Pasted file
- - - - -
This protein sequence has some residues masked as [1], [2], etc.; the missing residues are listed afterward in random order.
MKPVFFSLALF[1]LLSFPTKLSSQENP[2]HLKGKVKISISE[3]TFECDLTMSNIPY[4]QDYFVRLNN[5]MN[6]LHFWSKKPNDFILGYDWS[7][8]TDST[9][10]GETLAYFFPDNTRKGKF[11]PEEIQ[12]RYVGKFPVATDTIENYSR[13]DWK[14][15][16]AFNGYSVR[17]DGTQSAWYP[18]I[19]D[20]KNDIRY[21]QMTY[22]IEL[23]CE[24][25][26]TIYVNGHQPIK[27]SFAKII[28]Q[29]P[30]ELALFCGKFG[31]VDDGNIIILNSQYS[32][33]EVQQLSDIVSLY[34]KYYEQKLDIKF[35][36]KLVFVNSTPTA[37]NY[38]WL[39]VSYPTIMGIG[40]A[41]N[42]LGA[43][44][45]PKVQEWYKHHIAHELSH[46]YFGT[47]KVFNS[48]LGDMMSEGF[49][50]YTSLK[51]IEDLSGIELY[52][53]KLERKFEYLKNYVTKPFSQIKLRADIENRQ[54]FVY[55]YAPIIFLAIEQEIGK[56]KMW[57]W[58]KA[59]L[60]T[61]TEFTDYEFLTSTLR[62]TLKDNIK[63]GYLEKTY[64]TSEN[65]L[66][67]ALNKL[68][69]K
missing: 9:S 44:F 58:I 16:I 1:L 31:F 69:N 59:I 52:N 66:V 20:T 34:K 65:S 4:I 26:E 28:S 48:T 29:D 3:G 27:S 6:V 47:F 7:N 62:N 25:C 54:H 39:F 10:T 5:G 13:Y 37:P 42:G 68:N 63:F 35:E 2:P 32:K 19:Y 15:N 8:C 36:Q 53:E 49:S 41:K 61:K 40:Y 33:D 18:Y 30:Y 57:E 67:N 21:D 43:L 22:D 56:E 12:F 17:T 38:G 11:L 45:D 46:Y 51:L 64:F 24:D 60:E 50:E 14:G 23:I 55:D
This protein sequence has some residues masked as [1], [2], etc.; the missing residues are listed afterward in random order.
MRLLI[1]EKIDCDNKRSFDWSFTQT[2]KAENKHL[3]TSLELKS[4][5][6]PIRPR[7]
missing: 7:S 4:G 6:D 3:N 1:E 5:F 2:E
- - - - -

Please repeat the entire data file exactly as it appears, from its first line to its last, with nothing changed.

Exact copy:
This protein sequence has some residues masked as [1], [2], etc.; the missing residues are listed afterward in random order.
MKPVFFSLALF[1]LLSFPTKLSSQENP[2]HLKGKVKISISE[3]TFECDLTMSNIPY[4]QDYFVRLNN[5]MN[6]LHFWSKKPNDFILGYDWS[7][8]TDST[9][10]GETLAYFFPDNTRKGKF[11]PEEIQ[12]RYVGKFPVATDTIENYSR[13]DWK[14][15][16]AFNGYSVR[17]DGTQSAWYP[18]I[19]D[20]KNDIRY[21]QMTY[22]IEL[23]CE[24][25][26]TIYVNGHQPIK[27]SFAKII[28]Q[29]P[30]ELALFCGKFG[31]VDDGNIIILNSQYS[32][33]EVQQLSDIVSLY[34]KYYEQKLDIKF[35][36]KLVFVNSTPTA[37]NY[38]WL[39]VSYPTIMGIG[40]A[41]N[42]LGA[43][44][45]PKVQEWYKHHIAHELSH[46]YFGT[47]KVFNS[48]LGDMMSEGF[49][50]YTSLK[51]IEDLSGIELY[52][53]KLERKFEYLKNYVTKPFSQIKLRADIENRQ[54]FVY[55]YAPIIFLAIEQEIGK[56]KMW[57]W[58]KA[59]L[60]T[61]TEFTDYEFLTSTLR[62]TLKDNIK[63]GYLEKTY[64]TSEN[65]L[66][67]ALNKL[68][69]K
missing: 9:S 44:F 58:I 16:I 1:L 31:F 69:N 59:I 52:N 66:V 20:T 34:K 65:S 4:I 26:E 28:S 48:T 29:D 3:G 27:S 6:V 47:F 7:N 62:N 25:C 54:H 39:F 10:T 5:G 13:Y 37:P 42:G 68:N 63:F 35:E 2:P 32:K 19:Y 15:N 8:C 36:Q 53:E 49:S 41:K 61:K 40:Y 33:D 18:Y 30:Y 57:E 67:N 21:D 43:L 22:D 56:E 12:F 17:T 38:G 11:L 45:D 46:Y 51:L 64:F 24:D 60:E 50:E 14:G 23:I 55:D
This protein sequence has some residues masked as [1], [2], etc.; the missing residues are listed afterward in random order.
MRLLI[1]EKIDCDNKRSFDWSFTQT[2]KAENKHL[3]TSLELKS[4][5][6]PIRPR[7]
missing: 7:S 4:G 6:D 3:N 1:E 5:F 2:E